His only recourse therefore was to enlarge Germany’s economic base for a defensive war and destroy the possibilities of Russian military growth. Hitler could not wait for it would take a considerable period to restore the Russian economy to the position it occupied in Czarist times of being a principal grain supplier of Europe, a role largely taken over by South America in recent years. European food reserves were steadily if slowly declining and only immediate steps toward reorganization in the Ukraine could bring an increased food supply in time to prevent hunger and political desperation in many sections of Europe.

In addition to the foregoing “logic” of a German attack on Russia at this time, certain Germans here say that such action is looked on with favor by elements in the High Command who are skeptical of Germany’s ability permanently to subject Western Europe and believe that a victory over the Bolshevik regime might restore Germany to [Page 141] “social standing” among conservative elements in other countries and enable the Reich to make peace.64

Repeated to Moscow.

  1. Not printed.
  2. Kazys Skirpa.
  3. Ambassador Steinbardt reported in some detail from the Soviet Union in telegram No. 805, April 20, 1941 (vol. iv, p. 959), remarks from a German source that an attack on the Soviet Union was not imminent, but that Germany would now adopt “a more severe and disagreeable attitude toward the Soviets than at any time since August 1939.” Several days later, in telegram No. 889, April 30, 1941 (post, p. 879), the Ambassador further set forth his views on the likelihood of war between Germany and the Soviet Union, together with the preparation of plans for the evacuation of the American Embassy from Moscow.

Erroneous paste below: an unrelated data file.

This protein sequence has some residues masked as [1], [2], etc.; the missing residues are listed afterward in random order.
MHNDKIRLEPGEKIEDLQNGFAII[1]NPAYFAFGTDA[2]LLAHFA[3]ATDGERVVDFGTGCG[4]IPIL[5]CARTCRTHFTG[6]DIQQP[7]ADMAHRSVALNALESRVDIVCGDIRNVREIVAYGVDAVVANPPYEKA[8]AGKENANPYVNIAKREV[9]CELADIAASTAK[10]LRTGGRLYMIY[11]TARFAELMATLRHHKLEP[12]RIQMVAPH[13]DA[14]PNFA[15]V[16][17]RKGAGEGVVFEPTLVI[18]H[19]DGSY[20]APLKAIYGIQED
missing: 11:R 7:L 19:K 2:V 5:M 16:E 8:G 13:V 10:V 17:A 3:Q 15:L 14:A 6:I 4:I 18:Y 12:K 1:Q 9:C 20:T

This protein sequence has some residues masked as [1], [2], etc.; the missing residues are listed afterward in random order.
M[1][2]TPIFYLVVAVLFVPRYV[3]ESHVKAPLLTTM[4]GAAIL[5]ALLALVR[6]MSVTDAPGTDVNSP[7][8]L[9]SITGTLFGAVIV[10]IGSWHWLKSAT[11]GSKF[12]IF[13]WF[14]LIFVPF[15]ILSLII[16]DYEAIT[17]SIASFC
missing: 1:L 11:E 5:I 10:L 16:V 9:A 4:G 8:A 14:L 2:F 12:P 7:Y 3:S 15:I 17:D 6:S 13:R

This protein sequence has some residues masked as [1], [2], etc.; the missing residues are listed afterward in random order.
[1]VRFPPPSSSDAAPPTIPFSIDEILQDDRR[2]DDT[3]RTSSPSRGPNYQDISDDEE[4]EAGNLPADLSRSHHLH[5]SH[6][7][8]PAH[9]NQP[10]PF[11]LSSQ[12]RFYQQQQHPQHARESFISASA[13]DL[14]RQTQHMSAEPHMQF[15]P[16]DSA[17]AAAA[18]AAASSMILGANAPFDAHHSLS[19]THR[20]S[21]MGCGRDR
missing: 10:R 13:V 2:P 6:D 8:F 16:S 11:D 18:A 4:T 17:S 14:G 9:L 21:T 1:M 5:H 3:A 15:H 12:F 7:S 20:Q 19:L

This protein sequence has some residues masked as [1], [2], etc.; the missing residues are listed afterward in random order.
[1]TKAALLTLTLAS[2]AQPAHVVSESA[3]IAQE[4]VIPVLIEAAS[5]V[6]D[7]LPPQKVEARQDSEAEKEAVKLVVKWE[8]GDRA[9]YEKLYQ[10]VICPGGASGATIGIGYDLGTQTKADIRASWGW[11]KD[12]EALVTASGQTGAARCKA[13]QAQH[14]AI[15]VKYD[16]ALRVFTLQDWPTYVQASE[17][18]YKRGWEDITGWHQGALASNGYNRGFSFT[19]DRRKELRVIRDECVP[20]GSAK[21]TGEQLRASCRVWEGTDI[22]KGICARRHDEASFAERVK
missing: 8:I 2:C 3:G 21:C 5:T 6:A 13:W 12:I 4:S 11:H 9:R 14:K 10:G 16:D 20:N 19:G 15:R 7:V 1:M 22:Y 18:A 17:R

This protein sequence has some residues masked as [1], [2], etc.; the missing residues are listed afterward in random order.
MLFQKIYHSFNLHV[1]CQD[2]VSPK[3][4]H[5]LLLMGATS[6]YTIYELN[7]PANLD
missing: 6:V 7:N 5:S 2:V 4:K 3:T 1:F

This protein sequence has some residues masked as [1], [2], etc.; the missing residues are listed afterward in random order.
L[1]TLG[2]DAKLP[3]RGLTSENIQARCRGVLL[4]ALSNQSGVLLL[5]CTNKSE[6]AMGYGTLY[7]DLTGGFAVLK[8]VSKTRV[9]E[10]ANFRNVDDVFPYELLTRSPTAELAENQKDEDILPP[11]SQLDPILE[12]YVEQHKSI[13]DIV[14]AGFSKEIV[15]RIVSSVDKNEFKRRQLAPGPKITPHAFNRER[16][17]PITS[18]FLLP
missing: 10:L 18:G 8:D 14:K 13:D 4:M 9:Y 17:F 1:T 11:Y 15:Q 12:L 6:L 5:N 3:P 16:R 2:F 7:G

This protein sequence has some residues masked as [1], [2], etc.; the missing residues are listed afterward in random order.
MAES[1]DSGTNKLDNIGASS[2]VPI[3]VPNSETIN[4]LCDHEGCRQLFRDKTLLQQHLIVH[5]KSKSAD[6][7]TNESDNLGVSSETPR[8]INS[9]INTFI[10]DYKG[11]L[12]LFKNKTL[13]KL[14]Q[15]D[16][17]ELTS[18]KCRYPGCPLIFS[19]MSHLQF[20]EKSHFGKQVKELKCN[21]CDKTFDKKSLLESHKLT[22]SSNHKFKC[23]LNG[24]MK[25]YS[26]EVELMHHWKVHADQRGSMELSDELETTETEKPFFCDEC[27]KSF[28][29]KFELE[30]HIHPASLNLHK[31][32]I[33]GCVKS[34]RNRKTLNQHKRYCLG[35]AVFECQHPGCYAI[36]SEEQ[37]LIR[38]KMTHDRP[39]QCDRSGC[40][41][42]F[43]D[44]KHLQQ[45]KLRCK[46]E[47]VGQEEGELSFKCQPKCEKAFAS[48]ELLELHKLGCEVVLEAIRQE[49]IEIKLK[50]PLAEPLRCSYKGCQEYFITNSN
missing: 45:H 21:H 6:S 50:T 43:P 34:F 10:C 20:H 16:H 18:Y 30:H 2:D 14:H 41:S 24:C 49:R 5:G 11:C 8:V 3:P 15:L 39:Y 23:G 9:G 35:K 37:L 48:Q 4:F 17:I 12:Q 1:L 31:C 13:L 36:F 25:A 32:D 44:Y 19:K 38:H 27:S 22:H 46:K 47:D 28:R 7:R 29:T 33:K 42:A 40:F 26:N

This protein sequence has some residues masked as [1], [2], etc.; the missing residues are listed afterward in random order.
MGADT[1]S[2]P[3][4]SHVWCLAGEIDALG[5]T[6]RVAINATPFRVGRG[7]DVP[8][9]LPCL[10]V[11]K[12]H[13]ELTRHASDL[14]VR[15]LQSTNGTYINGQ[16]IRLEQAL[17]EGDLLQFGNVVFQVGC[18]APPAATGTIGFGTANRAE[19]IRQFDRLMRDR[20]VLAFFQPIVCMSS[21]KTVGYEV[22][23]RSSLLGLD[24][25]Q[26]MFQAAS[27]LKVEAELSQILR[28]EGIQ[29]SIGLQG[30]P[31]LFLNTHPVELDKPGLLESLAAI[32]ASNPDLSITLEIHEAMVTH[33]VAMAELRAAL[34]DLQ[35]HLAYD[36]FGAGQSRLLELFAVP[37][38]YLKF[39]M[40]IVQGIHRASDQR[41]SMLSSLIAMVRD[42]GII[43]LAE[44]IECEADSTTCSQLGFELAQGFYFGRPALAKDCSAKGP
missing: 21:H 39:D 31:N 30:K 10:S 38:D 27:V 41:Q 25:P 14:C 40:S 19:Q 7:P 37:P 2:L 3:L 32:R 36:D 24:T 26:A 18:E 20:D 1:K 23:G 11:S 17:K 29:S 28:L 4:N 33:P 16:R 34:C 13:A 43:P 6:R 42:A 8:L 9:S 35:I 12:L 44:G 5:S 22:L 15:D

In report No. 33 of April 22, 1941, from the American Consul at Vienna, Harry E. Carlson, to the Embassy in Berlin, there was enclosed a memorandum describing rumors current in Vienna regarding the worsening state of relations between Germany and the Soviet Union and the possibility of a German attack in the near future. The memorandum then stated that “the only points that stand out and can probably be accepted as actual facts are (1) the evacuation of the civil population and civil administrative authorities from certain areas [especially in the vicinity of Lublin and Radom] in German occupied Poland, and (2) the sending of units of the German army [60 to 80 army divisions] into this area. In addition, mention may also be made thereof, that all Russian deliveries to Germany have apparently ceased. These deliveries included such vitally important commodities as flour, oil, coal and meat, and it may, therefore, not be out of the question that Germany might resort to drastic means to get into its own hands the actual sources of production of these commodities.” (761.62/942)